Okay, let us be brutally honest here, and without any political agenda or Aman ki Asha, but lots of bhalobaasha — Fawad Afzal Khan is the best thing that happened to our hormones. Admit it ladies, he makes pre-menstrual syndrome hassle-free, oh-those-eyes. The man can romance a chair! And in his latest flick Kapoor and Sons, he has challenged his own self by (spoiler alert) romancing a man. Well, he has been lauded for his effortless portrayal of a homosexual man, but this one is not just about him. Eh, we get carried away sometimes. Sheesh!
We are talking Dharma here — Dharma Productions, the very same production house that gave us our uber-cool-chick-magnet Rahul. Now, Rahul was an easy-going lad who we ferociously fell in love with. Thanks to Shah Rukh Khan and his ability to charm women gracefully. Today SRK has switched to a different genre, but we miss the man we first fell in love with. So, over quirky friendship bands, college romances, lovelorn dancing in the rain and opulent weddings high-on-drama, we became incalculably hooked to the Johar school of filmmaking. It was all about loving your sappy and ridiculously-rich family.
So while some of hated love stories, Rani Mukherjee’s shorts and Kajol’s bubblier-than-bubble-gum personality made others sigh, kuch kuch hua tha. We said kabhi alvida na kehna to our friends from school, hoping against hope that our dostana survives time. And it did, we traversed more than just 2 states to wake up Sid!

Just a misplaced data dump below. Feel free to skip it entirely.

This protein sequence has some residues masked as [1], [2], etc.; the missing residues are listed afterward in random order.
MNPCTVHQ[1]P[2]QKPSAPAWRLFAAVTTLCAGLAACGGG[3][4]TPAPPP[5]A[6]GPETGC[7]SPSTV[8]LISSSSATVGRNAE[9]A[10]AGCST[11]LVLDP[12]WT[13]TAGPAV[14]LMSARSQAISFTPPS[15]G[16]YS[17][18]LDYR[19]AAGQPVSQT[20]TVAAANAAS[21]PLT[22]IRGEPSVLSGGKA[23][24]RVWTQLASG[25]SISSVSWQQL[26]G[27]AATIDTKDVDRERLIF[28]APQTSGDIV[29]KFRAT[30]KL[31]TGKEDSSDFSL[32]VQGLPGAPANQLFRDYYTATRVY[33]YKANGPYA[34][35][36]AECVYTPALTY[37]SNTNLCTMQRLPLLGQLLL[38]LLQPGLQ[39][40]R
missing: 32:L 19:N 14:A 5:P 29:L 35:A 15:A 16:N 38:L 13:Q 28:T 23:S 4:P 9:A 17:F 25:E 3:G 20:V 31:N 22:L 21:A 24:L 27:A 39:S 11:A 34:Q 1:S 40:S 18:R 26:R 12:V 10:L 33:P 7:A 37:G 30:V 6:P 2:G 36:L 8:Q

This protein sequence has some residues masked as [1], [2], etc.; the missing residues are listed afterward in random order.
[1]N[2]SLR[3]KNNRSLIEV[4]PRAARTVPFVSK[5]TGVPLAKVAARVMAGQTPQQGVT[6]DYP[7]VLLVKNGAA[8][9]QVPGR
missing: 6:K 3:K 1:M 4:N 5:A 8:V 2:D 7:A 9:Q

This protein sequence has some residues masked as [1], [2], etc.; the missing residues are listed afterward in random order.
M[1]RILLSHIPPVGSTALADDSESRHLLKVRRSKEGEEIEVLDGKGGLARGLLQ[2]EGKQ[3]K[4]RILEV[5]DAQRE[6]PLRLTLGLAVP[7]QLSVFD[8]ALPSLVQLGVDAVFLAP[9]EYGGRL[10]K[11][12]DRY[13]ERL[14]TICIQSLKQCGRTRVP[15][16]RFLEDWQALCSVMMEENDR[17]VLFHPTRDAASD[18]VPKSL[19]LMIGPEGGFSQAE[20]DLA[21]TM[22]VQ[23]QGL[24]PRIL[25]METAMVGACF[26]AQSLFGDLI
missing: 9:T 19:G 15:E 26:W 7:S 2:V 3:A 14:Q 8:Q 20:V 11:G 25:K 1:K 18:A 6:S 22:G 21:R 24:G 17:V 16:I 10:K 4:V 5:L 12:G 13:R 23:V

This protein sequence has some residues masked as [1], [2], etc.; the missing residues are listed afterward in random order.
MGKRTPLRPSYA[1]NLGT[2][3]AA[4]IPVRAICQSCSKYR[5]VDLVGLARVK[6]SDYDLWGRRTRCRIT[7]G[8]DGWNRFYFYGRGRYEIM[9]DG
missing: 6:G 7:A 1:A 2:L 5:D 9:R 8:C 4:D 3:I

What I intend to say is that Dharma Productions has evolved over the years and it is palpable in the films. Karan Johar has moved away from extravagant dance ceremonials to sloppy kisses in the dark, from mawkish parental drama to relatable bickering in picturesque Coonoor.
In his recent venture, he has described an imperfect family in the most perfect way. Johar has caramelised his characters with poise, leaving it to the viewer to peel off the many layers of a flawed household. From a scion’s helicopter landing and impromptu dance sequences in make-believe sets (that was definitely not Chandni Chowk, mister), to the chaos and confusion in a middle class family, Dharma has come a long way.
Its stories are more stoic and touchy than what they used to be. Well, of course the actors have changed — Fawad and Sidharth have become the newest eye candies; the emotions have remained integral.
It was about loving your family then, and more than a decade later, it is still about loving your (err, slightly more real, broken and weird) family.